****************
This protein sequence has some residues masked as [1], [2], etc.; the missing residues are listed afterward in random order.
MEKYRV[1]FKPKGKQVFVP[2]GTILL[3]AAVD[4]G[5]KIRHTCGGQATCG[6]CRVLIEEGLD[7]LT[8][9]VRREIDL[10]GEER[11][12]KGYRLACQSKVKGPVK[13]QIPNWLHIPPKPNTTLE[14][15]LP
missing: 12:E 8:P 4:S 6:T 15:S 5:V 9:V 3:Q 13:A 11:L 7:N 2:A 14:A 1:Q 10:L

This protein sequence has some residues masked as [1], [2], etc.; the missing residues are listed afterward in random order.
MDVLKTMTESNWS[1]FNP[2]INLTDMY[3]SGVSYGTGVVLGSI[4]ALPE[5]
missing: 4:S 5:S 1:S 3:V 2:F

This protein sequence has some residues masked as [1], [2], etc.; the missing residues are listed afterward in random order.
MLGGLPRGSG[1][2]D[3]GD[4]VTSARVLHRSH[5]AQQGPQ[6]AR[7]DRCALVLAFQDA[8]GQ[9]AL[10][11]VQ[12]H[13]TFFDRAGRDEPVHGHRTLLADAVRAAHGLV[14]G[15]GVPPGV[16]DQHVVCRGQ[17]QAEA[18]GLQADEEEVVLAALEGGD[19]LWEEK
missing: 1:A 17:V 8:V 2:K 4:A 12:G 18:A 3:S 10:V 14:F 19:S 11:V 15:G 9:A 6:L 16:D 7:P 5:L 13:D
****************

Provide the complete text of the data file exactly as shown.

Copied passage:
This protein sequence has some residues masked as [1], [2], etc.; the missing residues are listed afterward in random order.
MEKYRV[1]FKPKGKQVFVP[2]GTILL[3]AAVD[4]G[5]KIRHTCGGQATCG[6]CRVLIEEGLD[7]LT[8][9]VRREIDL[10]GEER[11][12]KGYRLACQSKVKGPVK[13]QIPNWLHIPPKPNTTLE[14][15]LP
missing: 12:E 8:P 4:S 6:T 15:S 5:V 9:V 3:Q 13:A 11:L 7:N 2:A 14:A 1:Q 10:L

This protein sequence has some residues masked as [1], [2], etc.; the missing residues are listed afterward in random order.
MDVLKTMTESNWS[1]FNP[2]INLTDMY[3]SGVSYGTGVVLGSI[4]ALPE[5]
missing: 4:S 5:S 1:S 3:V 2:F

This protein sequence has some residues masked as [1], [2], etc.; the missing residues are listed afterward in random order.
MLGGLPRGSG[1][2]D[3]GD[4]VTSARVLHRSH[5]AQQGPQ[6]AR[7]DRCALVLAFQDA[8]GQ[9]AL[10][11]VQ[12]H[13]TFFDRAGRDEPVHGHRTLLADAVRAAHGLV[14]G[15]GVPPGV[16]DQHVVCRGQ[17]QAEA[18]GLQADEEEVVLAALEGGD[19]LWEEK
missing: 1:A 17:V 8:V 2:K 4:A 12:G 18:A 3:S 10:V 14:F 19:S 11:V 15:G 9:A 6:L 16:D 7:P 5:L 13:D